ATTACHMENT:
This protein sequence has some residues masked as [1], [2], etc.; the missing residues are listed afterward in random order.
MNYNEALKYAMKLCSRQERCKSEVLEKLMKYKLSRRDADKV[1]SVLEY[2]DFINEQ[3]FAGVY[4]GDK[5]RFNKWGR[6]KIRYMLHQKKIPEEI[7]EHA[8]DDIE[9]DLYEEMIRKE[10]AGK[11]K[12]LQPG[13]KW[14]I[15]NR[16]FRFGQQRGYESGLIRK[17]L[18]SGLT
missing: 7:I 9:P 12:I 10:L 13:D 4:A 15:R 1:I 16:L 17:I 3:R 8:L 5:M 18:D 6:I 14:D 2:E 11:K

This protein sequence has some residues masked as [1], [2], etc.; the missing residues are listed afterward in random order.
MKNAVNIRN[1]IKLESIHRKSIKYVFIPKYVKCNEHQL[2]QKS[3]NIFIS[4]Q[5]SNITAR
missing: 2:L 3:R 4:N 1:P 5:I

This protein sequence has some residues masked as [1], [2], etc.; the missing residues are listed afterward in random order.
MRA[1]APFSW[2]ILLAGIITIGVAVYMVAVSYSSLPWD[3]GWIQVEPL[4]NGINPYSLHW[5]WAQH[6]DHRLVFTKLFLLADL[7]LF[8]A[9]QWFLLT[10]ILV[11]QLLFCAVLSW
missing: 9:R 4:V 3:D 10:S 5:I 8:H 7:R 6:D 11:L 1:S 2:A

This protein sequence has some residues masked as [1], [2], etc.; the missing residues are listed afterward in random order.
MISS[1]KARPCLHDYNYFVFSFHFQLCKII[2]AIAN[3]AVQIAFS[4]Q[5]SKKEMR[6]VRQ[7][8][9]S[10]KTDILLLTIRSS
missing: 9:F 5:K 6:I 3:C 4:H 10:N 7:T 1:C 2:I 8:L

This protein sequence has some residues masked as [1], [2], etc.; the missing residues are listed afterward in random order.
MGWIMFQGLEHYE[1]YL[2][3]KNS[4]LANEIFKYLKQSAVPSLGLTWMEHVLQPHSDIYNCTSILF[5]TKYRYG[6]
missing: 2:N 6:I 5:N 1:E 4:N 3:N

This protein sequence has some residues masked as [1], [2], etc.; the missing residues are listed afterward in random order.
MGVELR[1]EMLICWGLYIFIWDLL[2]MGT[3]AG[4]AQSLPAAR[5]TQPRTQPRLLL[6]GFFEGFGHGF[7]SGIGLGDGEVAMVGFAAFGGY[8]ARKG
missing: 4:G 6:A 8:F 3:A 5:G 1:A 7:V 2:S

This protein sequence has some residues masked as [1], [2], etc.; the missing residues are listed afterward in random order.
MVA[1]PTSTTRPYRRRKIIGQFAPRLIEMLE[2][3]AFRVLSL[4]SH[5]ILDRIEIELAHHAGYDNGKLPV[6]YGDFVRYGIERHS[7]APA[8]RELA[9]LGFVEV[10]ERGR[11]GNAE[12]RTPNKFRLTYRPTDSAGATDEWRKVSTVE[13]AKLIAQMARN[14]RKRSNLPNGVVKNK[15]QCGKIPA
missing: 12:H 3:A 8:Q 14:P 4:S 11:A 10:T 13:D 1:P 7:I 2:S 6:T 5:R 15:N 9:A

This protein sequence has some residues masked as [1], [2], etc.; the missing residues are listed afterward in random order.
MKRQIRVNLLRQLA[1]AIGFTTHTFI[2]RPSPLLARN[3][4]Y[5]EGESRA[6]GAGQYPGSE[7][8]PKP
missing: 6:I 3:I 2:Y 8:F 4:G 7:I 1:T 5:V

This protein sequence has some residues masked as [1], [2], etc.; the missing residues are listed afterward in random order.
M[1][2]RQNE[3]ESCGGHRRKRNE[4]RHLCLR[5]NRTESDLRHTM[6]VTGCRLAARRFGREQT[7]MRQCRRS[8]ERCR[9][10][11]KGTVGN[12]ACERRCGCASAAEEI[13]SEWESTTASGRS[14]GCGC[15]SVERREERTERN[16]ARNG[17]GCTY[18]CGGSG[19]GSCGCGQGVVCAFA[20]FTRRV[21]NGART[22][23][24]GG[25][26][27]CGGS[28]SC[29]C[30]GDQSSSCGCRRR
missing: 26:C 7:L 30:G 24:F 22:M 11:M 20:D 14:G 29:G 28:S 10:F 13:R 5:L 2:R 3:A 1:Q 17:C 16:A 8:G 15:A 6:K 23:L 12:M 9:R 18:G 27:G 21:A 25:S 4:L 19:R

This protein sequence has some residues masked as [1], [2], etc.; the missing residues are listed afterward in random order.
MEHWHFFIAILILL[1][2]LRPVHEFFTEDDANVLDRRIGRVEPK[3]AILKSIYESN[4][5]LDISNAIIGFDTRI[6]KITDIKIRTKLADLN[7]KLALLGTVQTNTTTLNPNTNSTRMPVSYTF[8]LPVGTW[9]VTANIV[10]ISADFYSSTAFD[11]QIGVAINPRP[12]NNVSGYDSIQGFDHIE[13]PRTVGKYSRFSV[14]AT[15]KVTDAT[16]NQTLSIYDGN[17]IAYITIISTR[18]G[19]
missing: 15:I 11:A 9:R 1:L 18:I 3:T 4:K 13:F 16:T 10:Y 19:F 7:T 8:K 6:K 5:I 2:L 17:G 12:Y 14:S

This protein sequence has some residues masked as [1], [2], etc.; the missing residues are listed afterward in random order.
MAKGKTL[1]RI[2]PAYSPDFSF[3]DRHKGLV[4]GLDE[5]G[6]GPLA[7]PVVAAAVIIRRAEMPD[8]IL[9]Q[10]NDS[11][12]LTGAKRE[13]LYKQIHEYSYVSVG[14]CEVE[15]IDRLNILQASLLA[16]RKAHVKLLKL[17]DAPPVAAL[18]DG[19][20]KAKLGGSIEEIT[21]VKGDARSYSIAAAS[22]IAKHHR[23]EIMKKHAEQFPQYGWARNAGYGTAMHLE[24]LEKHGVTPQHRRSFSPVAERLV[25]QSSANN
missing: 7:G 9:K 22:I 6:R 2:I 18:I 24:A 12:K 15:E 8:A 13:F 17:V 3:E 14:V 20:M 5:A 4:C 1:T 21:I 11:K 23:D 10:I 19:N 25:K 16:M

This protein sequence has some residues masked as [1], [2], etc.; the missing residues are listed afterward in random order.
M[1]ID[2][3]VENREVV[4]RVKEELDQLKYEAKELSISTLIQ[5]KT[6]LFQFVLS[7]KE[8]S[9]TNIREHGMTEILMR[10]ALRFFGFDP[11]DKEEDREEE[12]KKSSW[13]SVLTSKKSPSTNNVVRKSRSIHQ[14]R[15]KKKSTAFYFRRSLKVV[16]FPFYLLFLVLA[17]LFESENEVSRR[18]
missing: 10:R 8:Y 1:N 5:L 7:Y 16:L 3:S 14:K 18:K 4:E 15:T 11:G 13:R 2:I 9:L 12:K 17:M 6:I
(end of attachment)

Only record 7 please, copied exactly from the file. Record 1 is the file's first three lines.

This protein sequence has some residues masked as [1], [2], etc.; the missing residues are listed afterward in random order.
MVA[1]PTSTTRPYRRRKIIGQFAPRLIEMLE[2][3]AFRVLSL[4]SH[5]ILDRIEIELAHHAGYDNGKLPV[6]YGDFVRYGIERHS[7]APA[8]RELA[9]LGFVEV[10]ERGR[11]GNAE[12]RTPNKFRLTYRPTDSAGATDEWRKVSTVE[13]AKLIAQMARN[14]RKRSNLPNGVVKNK[15]QCGKIPA
missing: 12:H 3:A 8:Q 14:P 4:S 11:A 10:T 13:D 1:P 7:I 2:S 6:T 5:R 15:N 9:A